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The 190 kDa Ankyrin-G isoform is required for the dendritic stability of neurons and its palmitoylation is altered by lithium

By Nicolas H. Piguel, Sehyoun Yoon, Francesca I. DeSimone, Shaun S. Sanders, Ruoqi Gao, Katherine E Horan, Leonardo E Dionisio, Jacob C Garza, Tracey L Petryshen, Gareth M Thomas, Katharine R Smith, Peter Penzes

Posted 02 May 2019
bioRxiv DOI: 10.1101/620708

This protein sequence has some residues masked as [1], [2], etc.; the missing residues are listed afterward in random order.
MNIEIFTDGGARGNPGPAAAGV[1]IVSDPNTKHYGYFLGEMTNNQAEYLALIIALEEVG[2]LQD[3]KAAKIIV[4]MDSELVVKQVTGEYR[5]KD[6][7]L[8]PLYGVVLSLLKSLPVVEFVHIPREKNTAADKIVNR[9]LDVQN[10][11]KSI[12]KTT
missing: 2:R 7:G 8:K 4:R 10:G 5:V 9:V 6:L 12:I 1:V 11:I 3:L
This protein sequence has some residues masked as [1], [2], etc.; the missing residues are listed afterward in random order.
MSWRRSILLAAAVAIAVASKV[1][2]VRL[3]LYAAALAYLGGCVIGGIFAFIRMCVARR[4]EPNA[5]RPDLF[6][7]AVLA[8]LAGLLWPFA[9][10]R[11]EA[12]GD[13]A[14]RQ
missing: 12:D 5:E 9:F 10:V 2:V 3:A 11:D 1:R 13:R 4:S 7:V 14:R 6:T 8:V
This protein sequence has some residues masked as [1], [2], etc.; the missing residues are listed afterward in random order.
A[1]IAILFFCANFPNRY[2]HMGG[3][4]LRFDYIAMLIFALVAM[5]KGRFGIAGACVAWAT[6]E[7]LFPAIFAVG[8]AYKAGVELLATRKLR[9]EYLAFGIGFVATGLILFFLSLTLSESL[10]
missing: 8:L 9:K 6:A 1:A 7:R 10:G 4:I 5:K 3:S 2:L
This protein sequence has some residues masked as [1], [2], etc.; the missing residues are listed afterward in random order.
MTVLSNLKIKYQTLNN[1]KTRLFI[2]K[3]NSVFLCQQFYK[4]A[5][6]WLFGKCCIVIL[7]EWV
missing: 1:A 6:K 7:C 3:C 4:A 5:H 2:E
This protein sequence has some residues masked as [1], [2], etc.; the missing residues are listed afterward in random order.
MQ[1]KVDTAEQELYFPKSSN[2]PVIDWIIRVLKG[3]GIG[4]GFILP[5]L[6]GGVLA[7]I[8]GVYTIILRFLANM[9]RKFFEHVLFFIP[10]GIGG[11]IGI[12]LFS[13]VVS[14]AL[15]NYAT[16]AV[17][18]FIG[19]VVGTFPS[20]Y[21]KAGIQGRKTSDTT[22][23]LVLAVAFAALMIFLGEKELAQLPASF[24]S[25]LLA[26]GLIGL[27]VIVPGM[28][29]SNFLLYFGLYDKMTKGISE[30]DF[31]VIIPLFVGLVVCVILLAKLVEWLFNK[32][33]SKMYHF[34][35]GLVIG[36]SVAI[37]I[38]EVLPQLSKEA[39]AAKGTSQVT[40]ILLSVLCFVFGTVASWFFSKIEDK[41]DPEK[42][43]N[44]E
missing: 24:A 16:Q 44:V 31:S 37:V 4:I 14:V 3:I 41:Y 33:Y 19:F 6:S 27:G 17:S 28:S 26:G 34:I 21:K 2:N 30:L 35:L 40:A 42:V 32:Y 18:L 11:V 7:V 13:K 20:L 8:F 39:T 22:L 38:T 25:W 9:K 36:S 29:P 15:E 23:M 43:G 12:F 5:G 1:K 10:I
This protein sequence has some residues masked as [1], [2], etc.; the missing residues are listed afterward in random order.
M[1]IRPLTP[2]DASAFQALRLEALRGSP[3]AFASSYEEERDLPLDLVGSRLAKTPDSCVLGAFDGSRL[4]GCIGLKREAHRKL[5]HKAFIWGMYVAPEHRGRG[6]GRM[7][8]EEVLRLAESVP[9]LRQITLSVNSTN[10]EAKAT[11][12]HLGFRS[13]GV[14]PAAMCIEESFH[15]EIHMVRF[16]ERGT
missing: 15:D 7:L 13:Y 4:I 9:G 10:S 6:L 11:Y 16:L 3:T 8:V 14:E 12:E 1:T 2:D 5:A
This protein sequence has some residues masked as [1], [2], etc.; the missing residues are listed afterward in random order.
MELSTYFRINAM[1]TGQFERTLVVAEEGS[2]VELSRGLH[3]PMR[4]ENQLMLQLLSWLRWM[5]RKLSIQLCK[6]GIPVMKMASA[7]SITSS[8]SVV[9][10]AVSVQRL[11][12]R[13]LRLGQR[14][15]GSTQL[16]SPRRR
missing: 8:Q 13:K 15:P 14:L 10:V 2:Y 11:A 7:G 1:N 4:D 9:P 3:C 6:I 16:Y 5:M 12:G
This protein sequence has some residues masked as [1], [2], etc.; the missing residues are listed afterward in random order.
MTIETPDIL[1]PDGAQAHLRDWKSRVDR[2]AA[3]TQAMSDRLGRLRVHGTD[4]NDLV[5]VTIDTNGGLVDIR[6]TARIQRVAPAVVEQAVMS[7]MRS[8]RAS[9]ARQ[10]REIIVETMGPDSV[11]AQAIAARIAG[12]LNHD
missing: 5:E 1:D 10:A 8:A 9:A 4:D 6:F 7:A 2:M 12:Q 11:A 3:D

The ANK3 gene, which encodes ankyrin-G (AnkG), is associated with a variety of neuropsychiatric and cognitive disorders including bipolar disorder, autism spectrum disorder, and schizophrenia. These diseases are characterized by abnormal dendritic and synaptic architecture. AnkG is a multifunctional scaffold protein with several isoforms: The 480 kDa and 270 kDa isoforms have roles at the axon initial segment and node of Ranvier, but the function of the 190 kDa isoform (AnkG-190) is less well understood. Moreover, AnkG isoforms are regulated by palmitoylation, but palmitoylation of AnkG-190 has not been investigated in neurons. Here we show that AnkG is required for normal dendrite and spine architecture in vivo and that AnkG-190 stabilizes pyramidal neuron dendrites. We found that palmitoylation at Cys70 stabilizes AnkG-190 in spine heads and at dendritic plasma membrane nanodomains. Finally, we found that lithium, a commonly used mood stabilizer, reduces AnkG-190 palmitoylation and increases its mobility in spines by inhibiting ZDHHC8 action. Taken together, our data reveal a novel mechanism regulating dendritic architecture and mood stabilizer action on palmitoylation of an important psychiatric disorder risk factor. Significance The ANK3 gene has been associated with bipolar disorder and schizophrenia although the mechanisms of disease are not known. The AnkG 190 kDa isoform, AnkG-190, was previously described for its role in dendritic spines. Here, we show it is required to stabilize dendritic arborization and show that palmitoylation, a post-translation modification which allows proteins to stabilize at the membrane, is critical for its localization. Moreover, we show that lithium, a mood stabilizer commonly used in bipolar disorder, modifies AnkG-190 palmitoylation and its dendritic spine localization by inhibiting ZDHHC8 activity, another protein encoded by a psychiatric disorder risk gene. We describe a new novel function for Ank-190 and the early mechanistic actions of lithium in neurons.

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